Jane Vanroe on collecting vintage powder compacts and compact mirrors. You can find Jane's designs at www.vanroe.com and on Amazon in the EU & USA
If you’ve read just one or two of my posts, you’ll realise I’ve a big thing for Stratton powder compacts. The vintage compact I first fell for was a Stratton, and it’s by far the company I have the most conversations about at vintage fairs. I stock new Stratton powder compacts, as well as replacement Stratton powder sifters and puffs at my shop, Vanroe Compacts.
However, vintage Stratton powder compacts can be temperamental old souls. So, here’s a quick trouble-shooter for their loving owners…
Right-o. Firstly, never, ever, submerge your compact in water. This will seep under the mirror and cause it to fog.
You can clean the powder well with water, but keep well clear of that mirror. Brush out all powder with a stiff paintbrush or toothbrush, then use luke warm water with washing up liquid to attack any remaining clog. A tiny spritz of glass cleaner on a cloth (not onto the mirror) will help you polish the mirror / remove any persistant makeup.
Really hardcore powder compact collectors won’t touch their compacts with anything other than methylated spirits. However, I don’t like using meths in my house, particularly with two small boys. I’ve cleaned well over two hundred compacts with water with no problems – as long as that water goes nowhere near the mirror! Remember to dry your compact naturally, away from any sources of heat, and fully open. You don’t want any water vapour attacking the mirror silvering.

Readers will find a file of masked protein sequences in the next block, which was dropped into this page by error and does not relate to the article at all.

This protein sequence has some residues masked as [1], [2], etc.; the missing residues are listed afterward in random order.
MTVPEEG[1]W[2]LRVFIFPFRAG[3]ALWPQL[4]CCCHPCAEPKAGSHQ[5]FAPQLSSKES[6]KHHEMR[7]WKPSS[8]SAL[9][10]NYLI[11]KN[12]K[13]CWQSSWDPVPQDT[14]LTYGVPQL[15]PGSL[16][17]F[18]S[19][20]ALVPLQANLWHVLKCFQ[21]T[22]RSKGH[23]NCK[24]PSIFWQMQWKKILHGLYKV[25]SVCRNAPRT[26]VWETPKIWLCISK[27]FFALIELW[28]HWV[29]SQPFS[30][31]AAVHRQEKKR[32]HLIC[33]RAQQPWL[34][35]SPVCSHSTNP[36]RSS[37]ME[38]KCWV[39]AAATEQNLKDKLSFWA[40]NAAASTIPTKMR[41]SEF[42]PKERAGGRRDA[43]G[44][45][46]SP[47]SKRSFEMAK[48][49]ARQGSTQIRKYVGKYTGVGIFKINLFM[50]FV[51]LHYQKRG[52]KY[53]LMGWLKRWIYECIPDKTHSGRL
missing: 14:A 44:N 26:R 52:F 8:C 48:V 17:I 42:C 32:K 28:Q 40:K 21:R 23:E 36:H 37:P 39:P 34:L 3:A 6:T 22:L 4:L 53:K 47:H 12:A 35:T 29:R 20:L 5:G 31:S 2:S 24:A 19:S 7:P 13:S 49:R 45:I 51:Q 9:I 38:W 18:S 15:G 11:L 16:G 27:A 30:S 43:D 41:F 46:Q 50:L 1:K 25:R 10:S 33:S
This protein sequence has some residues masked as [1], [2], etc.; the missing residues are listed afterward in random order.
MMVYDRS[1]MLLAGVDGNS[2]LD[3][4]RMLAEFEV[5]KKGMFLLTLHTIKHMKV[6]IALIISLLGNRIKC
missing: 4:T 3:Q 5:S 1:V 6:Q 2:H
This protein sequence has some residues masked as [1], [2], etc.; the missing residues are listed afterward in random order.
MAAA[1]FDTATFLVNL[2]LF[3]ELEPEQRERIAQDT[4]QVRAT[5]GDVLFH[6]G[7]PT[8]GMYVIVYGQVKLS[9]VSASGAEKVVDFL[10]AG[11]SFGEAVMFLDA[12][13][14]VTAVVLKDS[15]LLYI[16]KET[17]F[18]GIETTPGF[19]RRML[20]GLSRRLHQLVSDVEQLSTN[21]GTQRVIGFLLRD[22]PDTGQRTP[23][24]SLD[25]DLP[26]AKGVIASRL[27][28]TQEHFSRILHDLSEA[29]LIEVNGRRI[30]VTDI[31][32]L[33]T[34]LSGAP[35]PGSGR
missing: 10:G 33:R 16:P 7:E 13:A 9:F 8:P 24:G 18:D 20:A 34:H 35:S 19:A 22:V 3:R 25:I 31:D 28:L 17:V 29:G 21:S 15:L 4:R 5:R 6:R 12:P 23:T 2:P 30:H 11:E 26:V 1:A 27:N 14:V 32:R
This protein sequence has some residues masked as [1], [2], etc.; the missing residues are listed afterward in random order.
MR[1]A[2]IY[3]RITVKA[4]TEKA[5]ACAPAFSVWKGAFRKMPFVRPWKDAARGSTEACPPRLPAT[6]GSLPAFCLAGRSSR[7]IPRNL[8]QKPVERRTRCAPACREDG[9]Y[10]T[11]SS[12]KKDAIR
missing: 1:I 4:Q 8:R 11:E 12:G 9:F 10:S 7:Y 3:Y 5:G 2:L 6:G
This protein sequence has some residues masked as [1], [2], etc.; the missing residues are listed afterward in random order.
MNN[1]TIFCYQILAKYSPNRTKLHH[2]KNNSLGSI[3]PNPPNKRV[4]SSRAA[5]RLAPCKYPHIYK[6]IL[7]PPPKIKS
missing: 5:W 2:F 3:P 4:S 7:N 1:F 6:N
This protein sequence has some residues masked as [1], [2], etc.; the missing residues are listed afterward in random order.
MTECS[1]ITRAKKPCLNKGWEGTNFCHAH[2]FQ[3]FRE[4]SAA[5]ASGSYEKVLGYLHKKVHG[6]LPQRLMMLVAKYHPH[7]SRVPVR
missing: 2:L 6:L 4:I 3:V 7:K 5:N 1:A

Removing patina / scratch-fixing is better left to a specialist. But if your compact’s protective lacquer is still intact, you can polish up nicely with a car scratch-remover and finishing wax. Don’t attempt this if there is any sign that the lacquer is peeling, and always test on a small, concealed area.
Vintage Stratton mirrors are frustration itself. Many have a circular area of fog or speckling, which thanks to Geoff Craven, I now know to be caused by the disc of foam once used to mount the mirror in place. Over time, the foam can attack the mirror silvering. This is impossible to reverse, so I’m afraid the only option is a replacement mirror.
Replacing Stratton mirrors is a specialist job (unlike KIGUs which can usually be pushed out with a bit of welly). See my post on Can you repair my vintage compact? A quick, inelegant fix is to remove any remaining glass shards, then mount a slightly smaller mirror within the immovable frame. The glue to use, I’ve found, is Araldite Rapid Ceramic and Glass. This is not a fix for precious compacts as it is irreversible.
Apologies for a blatant plug here – I sell replacement Stratton powder sifters over at my shop, Vanroe Compacts. I had to request these specifically from Stratton, so if you have any questions about choosing a sifter for your compact please do get in touch!
Always carry your Stratton in a protective pouch. A little velvet pocket is fine, but I carry mine in my gorgeous red leather compact case by Stratton.
Always store your compact without powder. If left with powder for any long period of time, vintage compacts may start to develop a green patina. Rather unsightly and a pain to remove!
Keep hairspray and nail varnishes away from your compact as these may corrode the lacquer.
Finally, show off your gorgeous Stratton at any and all opportunity! :)
You might also like my post on The History of Stratton Powder Compacts.